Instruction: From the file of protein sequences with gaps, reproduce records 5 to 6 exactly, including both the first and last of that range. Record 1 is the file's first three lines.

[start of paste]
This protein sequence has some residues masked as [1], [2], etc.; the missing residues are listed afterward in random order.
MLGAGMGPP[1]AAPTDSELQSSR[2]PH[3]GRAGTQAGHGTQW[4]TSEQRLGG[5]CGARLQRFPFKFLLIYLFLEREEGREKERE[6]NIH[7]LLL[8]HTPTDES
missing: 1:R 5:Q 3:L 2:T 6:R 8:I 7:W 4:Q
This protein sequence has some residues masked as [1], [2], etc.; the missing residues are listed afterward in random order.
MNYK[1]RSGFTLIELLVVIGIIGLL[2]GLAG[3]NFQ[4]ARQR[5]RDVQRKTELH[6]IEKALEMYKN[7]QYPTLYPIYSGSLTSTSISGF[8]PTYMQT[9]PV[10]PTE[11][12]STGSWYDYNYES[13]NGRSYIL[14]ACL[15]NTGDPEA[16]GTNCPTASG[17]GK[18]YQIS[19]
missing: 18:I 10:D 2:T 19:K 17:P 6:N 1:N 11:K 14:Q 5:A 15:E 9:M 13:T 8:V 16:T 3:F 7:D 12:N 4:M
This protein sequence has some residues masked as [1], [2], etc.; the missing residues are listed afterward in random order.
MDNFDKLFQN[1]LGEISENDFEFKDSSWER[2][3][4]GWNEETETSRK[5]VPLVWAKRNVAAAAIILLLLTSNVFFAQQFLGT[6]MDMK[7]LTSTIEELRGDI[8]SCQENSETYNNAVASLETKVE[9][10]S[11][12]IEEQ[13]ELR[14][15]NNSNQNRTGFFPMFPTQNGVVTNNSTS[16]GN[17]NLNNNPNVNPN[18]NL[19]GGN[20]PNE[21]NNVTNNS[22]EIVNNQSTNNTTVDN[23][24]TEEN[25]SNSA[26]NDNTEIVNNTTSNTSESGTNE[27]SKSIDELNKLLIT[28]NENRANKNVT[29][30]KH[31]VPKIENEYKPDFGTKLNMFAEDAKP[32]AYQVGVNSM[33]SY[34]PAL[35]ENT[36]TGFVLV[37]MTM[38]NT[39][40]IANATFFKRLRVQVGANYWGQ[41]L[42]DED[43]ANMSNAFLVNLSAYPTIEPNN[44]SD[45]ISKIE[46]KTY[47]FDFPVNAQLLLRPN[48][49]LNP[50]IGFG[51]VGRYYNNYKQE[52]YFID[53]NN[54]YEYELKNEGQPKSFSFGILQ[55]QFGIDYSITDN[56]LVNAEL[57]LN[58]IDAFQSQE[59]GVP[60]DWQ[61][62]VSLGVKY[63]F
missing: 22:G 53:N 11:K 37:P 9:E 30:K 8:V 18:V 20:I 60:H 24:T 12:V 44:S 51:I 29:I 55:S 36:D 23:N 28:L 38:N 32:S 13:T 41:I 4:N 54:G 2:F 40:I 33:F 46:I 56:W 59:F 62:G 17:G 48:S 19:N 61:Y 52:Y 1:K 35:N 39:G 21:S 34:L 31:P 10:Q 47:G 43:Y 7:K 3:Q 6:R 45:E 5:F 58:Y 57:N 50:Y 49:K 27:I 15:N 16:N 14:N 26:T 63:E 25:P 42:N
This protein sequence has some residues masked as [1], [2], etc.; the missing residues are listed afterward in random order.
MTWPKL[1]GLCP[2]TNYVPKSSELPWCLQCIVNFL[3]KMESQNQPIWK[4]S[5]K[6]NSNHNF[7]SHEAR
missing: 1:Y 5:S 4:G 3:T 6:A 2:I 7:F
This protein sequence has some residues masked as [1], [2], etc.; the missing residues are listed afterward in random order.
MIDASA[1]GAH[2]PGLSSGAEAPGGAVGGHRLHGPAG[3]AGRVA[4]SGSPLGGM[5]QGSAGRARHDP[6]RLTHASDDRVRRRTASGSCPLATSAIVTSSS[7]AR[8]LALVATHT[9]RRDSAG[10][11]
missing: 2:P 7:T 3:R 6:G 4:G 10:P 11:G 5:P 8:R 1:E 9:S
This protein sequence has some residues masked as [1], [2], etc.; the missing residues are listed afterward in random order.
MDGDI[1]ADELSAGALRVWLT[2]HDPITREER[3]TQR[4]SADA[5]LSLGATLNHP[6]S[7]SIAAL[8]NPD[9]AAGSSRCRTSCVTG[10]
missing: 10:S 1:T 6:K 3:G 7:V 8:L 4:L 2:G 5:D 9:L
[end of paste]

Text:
This protein sequence has some residues masked as [1], [2], etc.; the missing residues are listed afterward in random order.
MIDASA[1]GAH[2]PGLSSGAEAPGGAVGGHRLHGPAG[3]AGRVA[4]SGSPLGGM[5]QGSAGRARHDP[6]RLTHASDDRVRRRTASGSCPLATSAIVTSSS[7]AR[8]LALVATHT[9]RRDSAG[10][11]
missing: 2:P 7:T 3:R 6:G 4:G 10:P 11:G 5:P 8:R 1:E 9:S
This protein sequence has some residues masked as [1], [2], etc.; the missing residues are listed afterward in random order.
MDGDI[1]ADELSAGALRVWLT[2]HDPITREER[3]TQR[4]SADA[5]LSLGATLNHP[6]S[7]SIAAL[8]NPD[9]AAGSSRCRTSCVTG[10]
missing: 10:S 1:T 6:K 3:G 7:V 8:L 4:L 2:G 5:D 9:L